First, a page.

The Psychosocial Dimensions of Religious Language and Metaphors from a Linguistic Viewpoint
Keywords:Religion, Metaphors, Psychosocial, Islam, the Prophetic Tradition.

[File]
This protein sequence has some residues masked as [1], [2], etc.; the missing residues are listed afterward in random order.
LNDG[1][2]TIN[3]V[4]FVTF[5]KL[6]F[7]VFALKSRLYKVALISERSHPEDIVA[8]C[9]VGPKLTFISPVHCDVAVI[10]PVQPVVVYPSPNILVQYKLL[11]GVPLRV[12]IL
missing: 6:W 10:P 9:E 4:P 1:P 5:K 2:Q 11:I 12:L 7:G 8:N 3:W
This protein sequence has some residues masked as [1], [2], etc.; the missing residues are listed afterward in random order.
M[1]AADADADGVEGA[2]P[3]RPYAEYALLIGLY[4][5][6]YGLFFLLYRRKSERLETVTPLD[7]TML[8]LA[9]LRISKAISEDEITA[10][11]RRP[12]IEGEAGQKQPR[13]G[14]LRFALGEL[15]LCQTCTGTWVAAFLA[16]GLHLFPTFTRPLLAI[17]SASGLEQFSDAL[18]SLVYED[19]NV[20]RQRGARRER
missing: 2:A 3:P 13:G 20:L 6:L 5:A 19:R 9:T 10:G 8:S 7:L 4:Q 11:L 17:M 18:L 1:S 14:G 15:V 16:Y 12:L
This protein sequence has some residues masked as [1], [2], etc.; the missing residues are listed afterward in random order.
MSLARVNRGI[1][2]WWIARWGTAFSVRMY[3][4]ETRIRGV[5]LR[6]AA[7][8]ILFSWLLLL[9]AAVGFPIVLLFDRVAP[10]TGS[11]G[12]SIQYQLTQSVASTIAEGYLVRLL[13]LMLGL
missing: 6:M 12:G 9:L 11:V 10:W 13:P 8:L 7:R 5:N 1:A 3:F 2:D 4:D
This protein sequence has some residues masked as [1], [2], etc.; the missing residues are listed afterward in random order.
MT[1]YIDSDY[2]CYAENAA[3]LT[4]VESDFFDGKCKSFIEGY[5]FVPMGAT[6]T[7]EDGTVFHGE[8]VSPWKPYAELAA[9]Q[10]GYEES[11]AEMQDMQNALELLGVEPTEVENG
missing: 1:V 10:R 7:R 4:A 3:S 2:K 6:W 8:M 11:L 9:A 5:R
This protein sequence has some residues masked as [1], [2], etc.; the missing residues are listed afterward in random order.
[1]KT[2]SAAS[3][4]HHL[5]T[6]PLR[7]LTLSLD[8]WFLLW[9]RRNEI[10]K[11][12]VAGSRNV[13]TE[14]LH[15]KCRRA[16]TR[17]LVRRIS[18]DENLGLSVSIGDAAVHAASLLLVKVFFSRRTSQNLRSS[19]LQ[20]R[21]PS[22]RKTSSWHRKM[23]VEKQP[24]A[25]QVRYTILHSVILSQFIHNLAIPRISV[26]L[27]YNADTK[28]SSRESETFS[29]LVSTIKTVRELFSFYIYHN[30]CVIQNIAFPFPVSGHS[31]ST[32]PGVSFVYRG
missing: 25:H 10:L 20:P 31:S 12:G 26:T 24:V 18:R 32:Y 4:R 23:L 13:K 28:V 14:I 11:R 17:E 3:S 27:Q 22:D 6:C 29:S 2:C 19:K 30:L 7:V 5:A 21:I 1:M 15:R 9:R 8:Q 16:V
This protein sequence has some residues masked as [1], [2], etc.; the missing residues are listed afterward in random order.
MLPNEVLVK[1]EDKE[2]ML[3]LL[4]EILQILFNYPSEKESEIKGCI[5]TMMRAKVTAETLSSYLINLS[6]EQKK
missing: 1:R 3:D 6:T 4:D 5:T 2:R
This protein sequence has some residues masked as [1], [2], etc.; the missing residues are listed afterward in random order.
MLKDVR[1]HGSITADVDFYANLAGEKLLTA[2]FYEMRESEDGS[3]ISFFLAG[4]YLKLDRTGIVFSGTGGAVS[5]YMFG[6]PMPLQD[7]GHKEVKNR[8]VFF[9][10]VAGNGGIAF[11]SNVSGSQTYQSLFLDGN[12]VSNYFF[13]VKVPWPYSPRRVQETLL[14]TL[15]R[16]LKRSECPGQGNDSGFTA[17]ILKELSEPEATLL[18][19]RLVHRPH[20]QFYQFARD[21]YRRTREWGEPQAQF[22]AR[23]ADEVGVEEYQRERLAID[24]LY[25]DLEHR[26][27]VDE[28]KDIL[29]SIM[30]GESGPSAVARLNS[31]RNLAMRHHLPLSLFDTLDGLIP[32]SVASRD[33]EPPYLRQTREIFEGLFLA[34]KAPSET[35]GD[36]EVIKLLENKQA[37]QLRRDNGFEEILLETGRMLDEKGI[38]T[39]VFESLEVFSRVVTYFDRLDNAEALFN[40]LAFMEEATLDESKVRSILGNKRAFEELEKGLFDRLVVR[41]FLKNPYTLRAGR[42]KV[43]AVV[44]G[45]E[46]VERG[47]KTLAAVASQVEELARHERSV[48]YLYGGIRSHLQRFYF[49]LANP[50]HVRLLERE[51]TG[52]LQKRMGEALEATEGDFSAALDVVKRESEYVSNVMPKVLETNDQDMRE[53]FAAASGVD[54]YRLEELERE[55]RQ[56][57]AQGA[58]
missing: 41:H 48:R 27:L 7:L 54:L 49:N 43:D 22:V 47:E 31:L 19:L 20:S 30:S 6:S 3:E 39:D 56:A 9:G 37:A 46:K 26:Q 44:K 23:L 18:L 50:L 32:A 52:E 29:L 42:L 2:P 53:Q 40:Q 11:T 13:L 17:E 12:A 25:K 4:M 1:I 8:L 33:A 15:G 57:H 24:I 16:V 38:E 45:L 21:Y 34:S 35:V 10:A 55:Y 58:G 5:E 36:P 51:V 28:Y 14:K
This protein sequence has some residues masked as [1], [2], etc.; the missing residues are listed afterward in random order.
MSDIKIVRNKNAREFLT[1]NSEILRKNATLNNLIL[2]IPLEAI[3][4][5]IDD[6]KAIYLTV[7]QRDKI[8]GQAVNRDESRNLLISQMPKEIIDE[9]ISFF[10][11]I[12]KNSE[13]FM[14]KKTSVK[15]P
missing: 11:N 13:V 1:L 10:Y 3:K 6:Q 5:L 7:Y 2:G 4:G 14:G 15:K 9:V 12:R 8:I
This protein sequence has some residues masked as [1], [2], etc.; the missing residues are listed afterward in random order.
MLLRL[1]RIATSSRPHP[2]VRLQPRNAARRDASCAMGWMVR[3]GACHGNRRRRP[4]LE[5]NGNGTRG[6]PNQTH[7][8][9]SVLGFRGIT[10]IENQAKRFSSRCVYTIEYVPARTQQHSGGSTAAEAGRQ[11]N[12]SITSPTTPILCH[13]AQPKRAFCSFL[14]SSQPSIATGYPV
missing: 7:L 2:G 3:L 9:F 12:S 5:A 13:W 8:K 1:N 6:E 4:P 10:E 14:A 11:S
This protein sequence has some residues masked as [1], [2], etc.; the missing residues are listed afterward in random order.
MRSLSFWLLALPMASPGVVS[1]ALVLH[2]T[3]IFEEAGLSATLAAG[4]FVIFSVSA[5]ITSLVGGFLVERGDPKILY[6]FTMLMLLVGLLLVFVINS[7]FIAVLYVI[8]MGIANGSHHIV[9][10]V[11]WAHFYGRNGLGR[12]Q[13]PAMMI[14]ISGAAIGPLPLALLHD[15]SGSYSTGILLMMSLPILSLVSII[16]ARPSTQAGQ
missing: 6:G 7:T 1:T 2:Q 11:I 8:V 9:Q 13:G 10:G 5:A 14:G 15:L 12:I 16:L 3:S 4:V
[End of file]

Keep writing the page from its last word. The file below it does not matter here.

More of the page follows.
It has become common in linguistic research to consider metaphorical language as matter of thought rather than of language. Herein, a metaphor is understood as a conceptual source domain by which an idea about a notion (a conceptual target domain) is conveyed on the basis of human experiential knowledge which is constructed through a set of social and psychological dimensions in a given society. Research in contemporary metaphor analysis emphasises that scrutinising the conceptual components a frequent metaphorical representations in a given discourse can reveal the different psychological and social dogmatic constituents of the discourse of the society where these metaphorical representations emerge. In this paper, I argue that the analysis of religious metaphors in the Prophet Muhammads tradition as a linguistic and conceptual phenomenon can reveal how their deliberate and indispensible choice induces some of five key psychosocial dimensions of early Islamic society. These dimensions are mostly concerned in introducing the Muslims identity, the appeal to authority and power through well-guided rulership and Islamic laws, showing affiliation through the prescribed rituals, the conflict with an evil, and finally, the dichotomy of us versus them.
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